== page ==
Monday, September 16, 2013

This One Haunts Me

It’s not the first time we’ve heard about a tragic loss due to food allergies. We all know that any number greater than zero is too many. Yet, this one feels different. It pops into my head randomly during the day and keeps me awake at night.

It’s not the story of a first-time anaphylactic reaction where epinephrine wasn’t available. It’s not the story of a teen gone rogue and rebelliously challenging her food restrictions. It’s not the story of an epi-pen left at home while on vacation. This is a story where – by all accounts – everything was done right.

Natalie Giorgi took one bite of something she had eaten many times before – something she thought was a safe treat. This time it contained peanuts. She spit it out and alerted her parents who then gave her an antihistamine. Twenty minutes later, when she experienced the first symptoms of anaphylaxis, her father – a physician – gave her a shot of epinephrine. Then another. And another. Three doses of epinephrine were not enough to stop cardiac arrest in this beautiful thirteen-year-old.

We teach our children to look both ways when never crossing the street, to never get into the car with a drunk driver, and to always carry an epi-pen. In this case, even three epi-pens were not enough.

Of course we can ask the tough questions: If she had received epinephrine sooner, would it have made a difference? If she had been rushed to the hospital would the result have been different?

We have been taught that epinephrine save lives. And surely, that is usually the case. But what happens when epinephrine simply doesn’t work? Is it possible that a body can build up a tolerance to the drug? Or, that some of our immune systems have adapted to the point of not responding to it? How do we change the ending to this story?

I remain haunted.

3 comments:

Lacy W said...

Colette, I feel the same way. Any story of food-allergy related death is tragic and heartbreaking. I too am haunte by this story. I think of it every morning when I drop my son at daycare, and many times throughout the day. Thank you for sharing your feelings as well.

Anonymous said...

I am haunted by it as well. At the same time when I discussed this with my children, I emphasized this is why we don't eat it, if we can't read it. The emergency kit is a back up. It isn't 100 % effective. The most important thing isn't to always carry your epipen. That is the second most important thing. The most important thing is to only eat foods that you have checked the ingredient list or asked the person who made it about the ingredients and if they aren't sure, you can't eat it. Even at restaurants only if they are confident and competent about their menu items and ingredients will we eat there, if they don't seem knowledgeable or certain, we go elsewhere. At people's houses they have shown me their recipe or shown me the containers and bags for what they used so I could check ingredients, we don't eat it unless we are confident it doesn't contain the allergen. We can't tell by looking at it, we have to check ingredients first. We bring our own food so we aren't stuck or limited. My daughter is severely allergic to peanuts and nuts. My son is severely allergic to peanuts, nuts, milk, egg, wheat.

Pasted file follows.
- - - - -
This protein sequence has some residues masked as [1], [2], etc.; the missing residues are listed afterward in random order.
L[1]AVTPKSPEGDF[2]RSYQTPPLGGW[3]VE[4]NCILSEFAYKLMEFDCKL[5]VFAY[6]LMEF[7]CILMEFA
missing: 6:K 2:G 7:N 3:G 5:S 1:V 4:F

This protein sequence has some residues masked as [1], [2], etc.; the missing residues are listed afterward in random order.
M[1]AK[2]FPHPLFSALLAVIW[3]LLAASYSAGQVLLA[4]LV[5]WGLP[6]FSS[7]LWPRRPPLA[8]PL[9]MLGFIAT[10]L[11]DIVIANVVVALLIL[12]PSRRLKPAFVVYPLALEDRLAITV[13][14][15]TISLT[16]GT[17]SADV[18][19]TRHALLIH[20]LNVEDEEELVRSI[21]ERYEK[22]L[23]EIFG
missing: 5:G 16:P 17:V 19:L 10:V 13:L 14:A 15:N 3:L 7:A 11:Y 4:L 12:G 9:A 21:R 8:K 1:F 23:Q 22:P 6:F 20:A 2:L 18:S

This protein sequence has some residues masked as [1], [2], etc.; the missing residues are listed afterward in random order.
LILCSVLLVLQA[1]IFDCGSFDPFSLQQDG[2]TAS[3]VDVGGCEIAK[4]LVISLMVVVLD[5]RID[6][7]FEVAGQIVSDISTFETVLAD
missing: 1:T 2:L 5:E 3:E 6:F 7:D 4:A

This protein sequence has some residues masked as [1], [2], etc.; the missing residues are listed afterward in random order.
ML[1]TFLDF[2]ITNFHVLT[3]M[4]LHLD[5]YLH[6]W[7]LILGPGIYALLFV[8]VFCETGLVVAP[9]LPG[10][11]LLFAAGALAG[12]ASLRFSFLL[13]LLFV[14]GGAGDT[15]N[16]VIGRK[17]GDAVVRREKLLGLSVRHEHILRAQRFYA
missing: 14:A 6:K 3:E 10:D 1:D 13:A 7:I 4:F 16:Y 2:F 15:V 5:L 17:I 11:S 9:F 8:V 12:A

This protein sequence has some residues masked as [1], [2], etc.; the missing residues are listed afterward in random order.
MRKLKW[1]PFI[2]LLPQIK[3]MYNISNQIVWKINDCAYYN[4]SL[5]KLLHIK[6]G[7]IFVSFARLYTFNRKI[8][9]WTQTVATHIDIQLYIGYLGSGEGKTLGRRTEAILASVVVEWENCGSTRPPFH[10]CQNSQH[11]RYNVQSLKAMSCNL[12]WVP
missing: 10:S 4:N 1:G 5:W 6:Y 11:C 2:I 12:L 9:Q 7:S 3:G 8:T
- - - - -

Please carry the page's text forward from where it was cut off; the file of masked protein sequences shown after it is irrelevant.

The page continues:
I have been drilling this into them for years and did again after seeing this recent death in the news. Because that is exactly what my fear is, that they or their teacher will get lax about checking ingredients thinking as long as they have their Benadryl and epipen they will be fine.

Anonymous said...

P.s. Last year my daughter was so upset at an end of he year party because she couldn't have a homemade cookie at the party. Their were other foods items here that were in the package that we checked and she ate, another item that was homemade but we were able to ask the person who made it if she used anything peanut or nuts , that my daughter was allergic but oh that plat of cookies that was unidentifiable! It looked like chocolate chip, but I explained that it wasn't packaged and the person who made it wasn't there to ask so she could not eat it. She sulked. But got over it. My son ate his own complete meal from his lunch box without even looking at the tables of food . He brings his own food everywhere we go and on occasion if there is one or two things that turn out to be safe for him to eat, he will eat it as a complement to what he brought . But that doesn't happen very often due to multiple allergies. Not often do we find something free of everything he is allergic to!